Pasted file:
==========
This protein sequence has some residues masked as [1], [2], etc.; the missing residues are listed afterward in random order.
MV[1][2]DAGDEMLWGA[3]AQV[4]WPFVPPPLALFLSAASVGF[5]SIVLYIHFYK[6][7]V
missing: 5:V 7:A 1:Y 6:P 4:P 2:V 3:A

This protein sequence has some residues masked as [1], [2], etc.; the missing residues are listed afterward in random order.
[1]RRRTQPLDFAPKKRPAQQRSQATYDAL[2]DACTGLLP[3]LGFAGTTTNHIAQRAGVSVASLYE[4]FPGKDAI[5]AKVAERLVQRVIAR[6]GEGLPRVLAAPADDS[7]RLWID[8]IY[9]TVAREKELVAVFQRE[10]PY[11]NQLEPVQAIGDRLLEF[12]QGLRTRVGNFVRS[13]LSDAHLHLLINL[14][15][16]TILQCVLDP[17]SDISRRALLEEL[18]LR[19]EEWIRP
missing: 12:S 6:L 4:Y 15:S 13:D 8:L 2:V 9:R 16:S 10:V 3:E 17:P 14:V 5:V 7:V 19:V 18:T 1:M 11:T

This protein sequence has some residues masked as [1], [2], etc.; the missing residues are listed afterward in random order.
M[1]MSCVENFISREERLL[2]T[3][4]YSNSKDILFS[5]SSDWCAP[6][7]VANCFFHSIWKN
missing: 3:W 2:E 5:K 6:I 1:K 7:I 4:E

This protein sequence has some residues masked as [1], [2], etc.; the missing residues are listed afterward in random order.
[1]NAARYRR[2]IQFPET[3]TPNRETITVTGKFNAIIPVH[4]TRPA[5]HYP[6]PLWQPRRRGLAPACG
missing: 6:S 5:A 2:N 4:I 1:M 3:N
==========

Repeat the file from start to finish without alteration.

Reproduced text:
This protein sequence has some residues masked as [1], [2], etc.; the missing residues are listed afterward in random order.
MV[1][2]DAGDEMLWGA[3]AQV[4]WPFVPPPLALFLSAASVGF[5]SIVLYIHFYK[6][7]V
missing: 5:V 7:A 1:Y 6:P 4:P 2:V 3:A

This protein sequence has some residues masked as [1], [2], etc.; the missing residues are listed afterward in random order.
[1]RRRTQPLDFAPKKRPAQQRSQATYDAL[2]DACTGLLP[3]LGFAGTTTNHIAQRAGVSVASLYE[4]FPGKDAI[5]AKVAERLVQRVIAR[6]GEGLPRVLAAPADDS[7]RLWID[8]IY[9]TVAREKELVAVFQRE[10]PY[11]NQLEPVQAIGDRLLEF[12]QGLRTRVGNFVRS[13]LSDAHLHLLINL[14][15][16]TILQCVLDP[17]SDISRRALLEEL[18]LR[19]EEWIRP
missing: 12:S 6:L 4:Y 15:S 13:D 8:L 2:V 9:R 16:S 10:V 3:E 17:P 14:V 5:V 7:V 19:V 18:T 1:M 11:T

This protein sequence has some residues masked as [1], [2], etc.; the missing residues are listed afterward in random order.
M[1]MSCVENFISREERLL[2]T[3][4]YSNSKDILFS[5]SSDWCAP[6][7]VANCFFHSIWKN
missing: 3:W 2:E 5:K 6:I 1:K 7:I 4:E

This protein sequence has some residues masked as [1], [2], etc.; the missing residues are listed afterward in random order.
[1]NAARYRR[2]IQFPET[3]TPNRETITVTGKFNAIIPVH[4]TRPA[5]HYP[6]PLWQPRRRGLAPACG
missing: 6:S 5:A 2:N 4:I 1:M 3:N